Which company will be 'Motorola' in 2009?

During a half-hour conference call with investment analysts this morning, Motorola CEO Greg Brown provided very few more details regarding his company's plans to become two companies.

"Today's announcement that we are creating two new businesses will create many benefits...As separate, publicly traded entities, the Mobile Devices business and the Broadband and Mobility Solutions business would each have global scale and leadership in key markets," Brown told analysts. "Each company would benefit from improved flexibility, a capital structure more tailored to its individual business needs, and increased management focus. Investors will have a more targeted investment opportunity, and employees and management will be more closely aligned with each company's goals and objectives."

Brown maintained that this move would help the Mobile Devices business to accelerate its recovery process, after what everyone now acknowledges to be a significant slump. But one of the hardest problems Motorola is facing -- one that appears without a solution that will please everyone -- is what to do with the brand name. The CEO acknowledged that the brand has value to both businesses.


"I believe strongly with these efforts, along with our brand, our people, and our intellectual property, Mobile Devices will be well positioned to regain a leadership position as a focused, independent company," Brown said at one point, implying that Mobile Devices would retain the Motorola brand. "I'm equally confident that the Broadband & Mobility Solutions [B&MS] business will benefit as a result of this action as well. It competes in very attractive markets, has leadership in many arenas, and has the people, intellectual property, and product portfolio to enjoy future success as an independent business."

And later, Brown told an analyst, "Obviously the Motorola brand is strong, it's tested, and it's proven, and is valuable obviously to Mobile Devices as well as other assets and parts of the business. So I think maybe as we undertake a coherent brand strategy, it's important to the success of many of our businesses, and we'll formulate and refine that in the next several months going forward."

But throwing cold water on the theory that Mobile Devices would walk away with the brand, the logo, and most of the current management, was Brown's statement that he's leading the search for a CEO for the Mobile Devices business. As that process is ongoing, he said, "I'm doing both the CEO of Motorola as well as the head of Mobile Devices. Upon securing a leader in Mobile Devices, I will return to being the CEO of Motorola."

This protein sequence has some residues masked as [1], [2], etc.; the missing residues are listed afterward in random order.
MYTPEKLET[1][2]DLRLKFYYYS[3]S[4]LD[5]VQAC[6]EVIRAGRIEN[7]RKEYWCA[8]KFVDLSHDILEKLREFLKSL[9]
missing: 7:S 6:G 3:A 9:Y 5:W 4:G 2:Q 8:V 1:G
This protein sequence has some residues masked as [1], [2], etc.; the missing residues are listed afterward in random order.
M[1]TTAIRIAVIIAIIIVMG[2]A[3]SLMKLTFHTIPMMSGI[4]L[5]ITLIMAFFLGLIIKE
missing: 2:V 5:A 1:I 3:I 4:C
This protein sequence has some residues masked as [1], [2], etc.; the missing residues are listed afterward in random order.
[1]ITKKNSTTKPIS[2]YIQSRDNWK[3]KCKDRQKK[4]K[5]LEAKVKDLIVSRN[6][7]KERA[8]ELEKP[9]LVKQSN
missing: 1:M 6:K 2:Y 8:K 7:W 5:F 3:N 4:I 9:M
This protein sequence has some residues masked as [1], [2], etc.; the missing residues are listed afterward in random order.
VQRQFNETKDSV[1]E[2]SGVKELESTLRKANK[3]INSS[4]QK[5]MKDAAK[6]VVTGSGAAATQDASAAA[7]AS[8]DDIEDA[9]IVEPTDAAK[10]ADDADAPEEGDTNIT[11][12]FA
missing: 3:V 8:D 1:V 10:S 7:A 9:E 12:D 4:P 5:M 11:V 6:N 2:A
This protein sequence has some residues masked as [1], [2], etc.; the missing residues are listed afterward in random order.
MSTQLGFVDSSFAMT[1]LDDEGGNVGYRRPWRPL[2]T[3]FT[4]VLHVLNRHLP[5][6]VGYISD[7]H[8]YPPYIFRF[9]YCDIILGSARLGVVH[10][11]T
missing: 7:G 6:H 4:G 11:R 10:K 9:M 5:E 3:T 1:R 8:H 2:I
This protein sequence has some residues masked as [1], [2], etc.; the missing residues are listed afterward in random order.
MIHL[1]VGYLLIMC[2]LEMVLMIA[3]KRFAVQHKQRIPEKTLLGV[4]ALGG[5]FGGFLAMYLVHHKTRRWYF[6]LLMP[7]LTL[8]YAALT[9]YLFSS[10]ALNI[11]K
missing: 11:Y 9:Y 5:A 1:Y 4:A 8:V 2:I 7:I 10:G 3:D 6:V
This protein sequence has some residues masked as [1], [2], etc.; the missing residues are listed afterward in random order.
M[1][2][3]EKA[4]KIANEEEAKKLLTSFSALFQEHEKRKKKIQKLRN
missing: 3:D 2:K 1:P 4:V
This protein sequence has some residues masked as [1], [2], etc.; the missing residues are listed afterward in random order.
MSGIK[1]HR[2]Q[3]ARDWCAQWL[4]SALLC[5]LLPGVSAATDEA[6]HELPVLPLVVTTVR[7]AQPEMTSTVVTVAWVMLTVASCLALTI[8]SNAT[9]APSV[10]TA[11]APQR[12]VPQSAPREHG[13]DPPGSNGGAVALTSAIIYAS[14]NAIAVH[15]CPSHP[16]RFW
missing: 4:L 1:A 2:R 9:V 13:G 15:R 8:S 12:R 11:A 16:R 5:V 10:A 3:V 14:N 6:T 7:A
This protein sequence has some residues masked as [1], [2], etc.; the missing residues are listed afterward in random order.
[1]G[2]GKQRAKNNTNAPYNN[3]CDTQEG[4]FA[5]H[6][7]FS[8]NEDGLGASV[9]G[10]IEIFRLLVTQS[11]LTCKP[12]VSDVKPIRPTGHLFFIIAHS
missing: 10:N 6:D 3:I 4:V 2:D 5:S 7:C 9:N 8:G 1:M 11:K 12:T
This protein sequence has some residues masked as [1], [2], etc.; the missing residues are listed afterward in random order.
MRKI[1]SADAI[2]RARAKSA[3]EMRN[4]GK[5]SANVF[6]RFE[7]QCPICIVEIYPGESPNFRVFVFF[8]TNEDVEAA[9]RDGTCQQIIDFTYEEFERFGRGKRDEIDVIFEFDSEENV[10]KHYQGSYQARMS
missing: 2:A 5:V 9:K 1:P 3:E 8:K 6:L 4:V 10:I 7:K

Later, Brown told a different analyst that the company recognized the value of "Motorola" to the B&MS company.

Conceivably, both companies could both be Motorola, but that might be confusing -- not unlike CBS' TV production arm retaining the name "Paramount." One possible option on the table is that Motorola could decide to do a "Sony Ericsson" type arrangement, where the brand for one of the new companies is paired with another brand.

Of course, that opens up an entirely new can full of other cans of worms, the slimiest of which deals with the prospect of outside investment. When pressed about whether that option remained on the table, CEO Brown would only state that his executives reached the splitting decision in consultation with its board of directors, and that from there, he would not venture into hypotheticals.

Filed deep in Brown's cabinet of hypotheticals is the subject of Carl Icahn, one of the company's largest investors and someone who is reportedly eager to add his own associates to Motorola's board of directors. Icahn has been a vocal proponent of major reform for the company, and certainly today's move qualifies. Analysts obviously see the possibility for either of the two halves of Motorola to be easier for Icahn's minions to penetrate than Motorola as a whole.

Brown declined any comment on Icahn except to say that the Motorola board already proposed two possible nominations which Icahn declined to approve.

The Mobile Devices business has already named its chief financial officer: Marc Rothman, a Motorola veteran and recently its comptroller. Paul Liska, currently Motorola CFO and hired just last month, will be the CFO of B&MS.

The separation of the two businesses, Brown stated toward the end of today's discussion, was made easier by the fact that there were redundant management structures within Motorola's two divisions. "We have corporate functions that serve the individual businesses today," he said. "We have HR and Finance and Legal, and an entire structure within Mobile Devices. We also have those requisite structures within the other businesses already -- within Broadband & Mobility Solutions...So that existing structure is already there."

The CEO declined to speculate when the Mobile Devices business would return to profitability, nor to say whether a cash infusion would be inquired to give that new company a shot in the arm.

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